But I respected the guy, and I guess he respected me, and we had great matches out there. I wrestled him for the [Southern Heavyweight] belt. Yeah, I had a lot of respect for him.


Do you all remember P.Y. Chung?


Chappell: Another great villain of the 1960s!


Scott: Yeah, I had some good matches with him. He came out of Tennessee, and when he came into the North Carolina area, he was gonna run away with everybody! He was gonna beat everybody, like he did in Tennessee.


Chappell/Bourne: (laughs)


Scott: I had a match with him in Charlotte, North Carolina that I remember. He had a very heavy handed chop, and he would come up to you with that chop. And I had watched some of his matches earlier, so I knew what to expect from this guy.


So, we went on in there, and he shot me into the ropes, and I came off, and he was gonna give me that chop…and I went up to him with a dropkick!


Chappell/Bourne: (laughing)


Scott: It busted his nose, and down he went! Jumped on him…one, two, three. He went to Crockett and said, “This ain’t for me.” And he left the territory!


Bourne: During this time frame, who was booking the territory?


Scott: George Becker.


Chappell: Becker was a tag team wrestler, and certainly the territory revolved around tag teams in the 60s.


Scott: It was a tag team territory in the 1960s and the first part of the 70s. And then they switched off to having singles matches as main events, and the semi-finals would be tag matches. That became the set up.


In 1972-73 I believe we went to Australia on a tour, and that’s around the time the switch away from tag teams was occurring.


Bourne: Your brother George finished his in-ring career about that time?


Scott: Yes, George got hurt…hurt his neck.


Bourne: In that 1973 time frame, you were teaming with Jerry Brisco and Nelson Royal.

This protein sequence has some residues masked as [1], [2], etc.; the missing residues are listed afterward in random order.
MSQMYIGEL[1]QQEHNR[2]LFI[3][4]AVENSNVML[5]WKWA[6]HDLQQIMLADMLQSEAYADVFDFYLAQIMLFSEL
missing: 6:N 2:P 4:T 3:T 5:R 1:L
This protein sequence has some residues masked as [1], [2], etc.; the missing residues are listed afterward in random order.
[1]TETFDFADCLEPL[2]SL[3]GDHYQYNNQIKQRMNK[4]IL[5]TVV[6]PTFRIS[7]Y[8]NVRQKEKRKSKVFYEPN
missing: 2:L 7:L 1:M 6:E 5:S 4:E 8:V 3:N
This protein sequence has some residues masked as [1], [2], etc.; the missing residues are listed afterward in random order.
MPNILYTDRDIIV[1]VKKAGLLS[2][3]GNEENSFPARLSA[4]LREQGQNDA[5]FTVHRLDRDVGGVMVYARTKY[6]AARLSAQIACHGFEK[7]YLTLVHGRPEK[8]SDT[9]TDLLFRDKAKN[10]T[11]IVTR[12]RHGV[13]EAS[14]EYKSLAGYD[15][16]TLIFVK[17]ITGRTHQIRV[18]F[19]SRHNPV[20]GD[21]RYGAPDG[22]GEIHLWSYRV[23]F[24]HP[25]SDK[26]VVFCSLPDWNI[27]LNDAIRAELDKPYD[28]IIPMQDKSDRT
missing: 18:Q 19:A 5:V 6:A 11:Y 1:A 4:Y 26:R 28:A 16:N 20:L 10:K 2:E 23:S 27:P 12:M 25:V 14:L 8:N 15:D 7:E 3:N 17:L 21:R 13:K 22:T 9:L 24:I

Scott: Young Brisco, Jerry Brisco…he was a hell of a wrestler.


Chappell: Without a doubt.


Scott: Not all that long after George got hurt, Jimmy (Crockett) called me into the office and said he was going to team me up with Brisco.


Brisco was some wrestler. I remember one time teaming with him against a Russian from Buffalo by the name of Mulkovich. We were on Raleigh TV, and Mulkovich was just tearing him up. He came over to the corner, and I said, ‘Jerry, you’re a hell of an amateur wrestler, and this guy doesn’t know it. Take him down and keep him down!’ And he did, and that was the end of it!


Chappell/Bourne: (laughing)


Scott: Both Jerry and Jack were superb amateur wrestlers.


Chappell: Jerry was a regular in the territory in the early 70s, and Jack was in and out at different times.


Scott: Jerry stayed in there, I guess for a good year and a half, maybe two years. They teamed me with Jerry, and later Thunderbolt Patterson came in and teamed with Jerry. And then they teamed me with Nelson Royal.


Nelson Royal and Sandy Scott, circa 1973


Chappell: Nelson was great.


Scott: Oh yeah. We could both go, you know, if we had to go. It was a great team…a great team. We had a lot of good battles.


Chappell: Which team gave you and Nelson the best matches?


Scott: The top battles at that time were with the Andersons. I mean, I remember in Greenville, South Carolina we were selling out week after week after week! Nelson and I were very proud of all those consecutive sellouts in Greenville.